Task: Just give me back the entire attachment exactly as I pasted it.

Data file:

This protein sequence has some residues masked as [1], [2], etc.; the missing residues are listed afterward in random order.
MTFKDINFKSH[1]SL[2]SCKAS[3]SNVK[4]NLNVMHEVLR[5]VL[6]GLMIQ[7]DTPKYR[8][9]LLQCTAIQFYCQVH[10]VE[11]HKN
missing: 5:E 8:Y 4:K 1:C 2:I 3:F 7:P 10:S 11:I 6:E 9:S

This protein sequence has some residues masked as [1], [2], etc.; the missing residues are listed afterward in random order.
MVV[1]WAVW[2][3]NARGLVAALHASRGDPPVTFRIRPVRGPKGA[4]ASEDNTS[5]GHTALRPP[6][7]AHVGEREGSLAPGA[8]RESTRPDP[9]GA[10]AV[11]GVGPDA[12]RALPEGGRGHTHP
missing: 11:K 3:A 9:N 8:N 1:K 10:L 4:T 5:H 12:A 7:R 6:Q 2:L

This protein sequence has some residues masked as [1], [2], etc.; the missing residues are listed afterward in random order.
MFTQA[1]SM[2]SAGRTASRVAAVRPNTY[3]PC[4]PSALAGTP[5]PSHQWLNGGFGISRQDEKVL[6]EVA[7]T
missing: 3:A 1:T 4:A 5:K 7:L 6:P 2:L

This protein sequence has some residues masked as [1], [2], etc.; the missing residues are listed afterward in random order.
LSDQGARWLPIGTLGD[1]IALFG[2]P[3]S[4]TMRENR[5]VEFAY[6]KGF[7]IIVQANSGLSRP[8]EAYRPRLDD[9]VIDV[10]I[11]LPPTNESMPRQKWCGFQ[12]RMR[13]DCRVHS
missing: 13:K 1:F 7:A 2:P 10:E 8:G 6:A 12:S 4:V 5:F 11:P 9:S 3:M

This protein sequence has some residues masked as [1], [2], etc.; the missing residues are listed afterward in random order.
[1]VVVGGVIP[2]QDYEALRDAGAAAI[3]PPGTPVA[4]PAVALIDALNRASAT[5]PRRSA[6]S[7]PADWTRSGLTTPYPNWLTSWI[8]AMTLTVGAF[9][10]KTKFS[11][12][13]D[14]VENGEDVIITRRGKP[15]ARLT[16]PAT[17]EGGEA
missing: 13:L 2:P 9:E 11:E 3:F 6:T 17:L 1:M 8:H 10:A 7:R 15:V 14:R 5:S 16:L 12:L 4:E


This protein sequence has some residues masked as [1], [2], etc.; the missing residues are listed afterward in random order.
MTFKDINFKSH[1]SL[2]SCKAS[3]SNVK[4]NLNVMHEVLR[5]VL[6]GLMIQ[7]DTPKYR[8][9]LLQCTAIQFYCQVH[10]VE[11]HKN
missing: 5:E 8:Y 4:K 1:C 2:I 3:F 7:P 10:S 11:I 6:E 9:S

This protein sequence has some residues masked as [1], [2], etc.; the missing residues are listed afterward in random order.
MVV[1]WAVW[2][3]NARGLVAALHASRGDPPVTFRIRPVRGPKGA[4]ASEDNTS[5]GHTALRPP[6][7]AHVGEREGSLAPGA[8]RESTRPDP[9]GA[10]AV[11]GVGPDA[12]RALPEGGRGHTHP
missing: 11:K 3:A 9:N 8:N 1:K 10:L 4:T 5:H 12:A 7:R 6:Q 2:L

This protein sequence has some residues masked as [1], [2], etc.; the missing residues are listed afterward in random order.
MFTQA[1]SM[2]SAGRTASRVAAVRPNTY[3]PC[4]PSALAGTP[5]PSHQWLNGGFGISRQDEKVL[6]EVA[7]T
missing: 3:A 1:T 4:A 5:K 7:L 6:P 2:L

This protein sequence has some residues masked as [1], [2], etc.; the missing residues are listed afterward in random order.
LSDQGARWLPIGTLGD[1]IALFG[2]P[3]S[4]TMRENR[5]VEFAY[6]KGF[7]IIVQANSGLSRP[8]EAYRPRLDD[9]VIDV[10]I[11]LPPTNESMPRQKWCGFQ[12]RMR[13]DCRVHS
missing: 13:K 1:F 7:A 2:P 10:E 8:G 6:A 12:S 4:V 5:F 11:P 9:S 3:M

This protein sequence has some residues masked as [1], [2], etc.; the missing residues are listed afterward in random order.
[1]VVVGGVIP[2]QDYEALRDAGAAAI[3]PPGTPVA[4]PAVALIDALNRASAT[5]PRRSA[6]S[7]PADWTRSGLTTPYPNWLTSWI[8]AMTLTVGAF[9][10]KTKFS[11][12][13]D[14]VENGEDVIITRRGKP[15]ARLT[16]PAT[17]EGGEA
missing: 13:L 2:P 9:E 11:E 3:F 6:T 17:L 1:M 8:H 10:A 7:R 15:V 14:R 5:S 16:L 12:L 4:E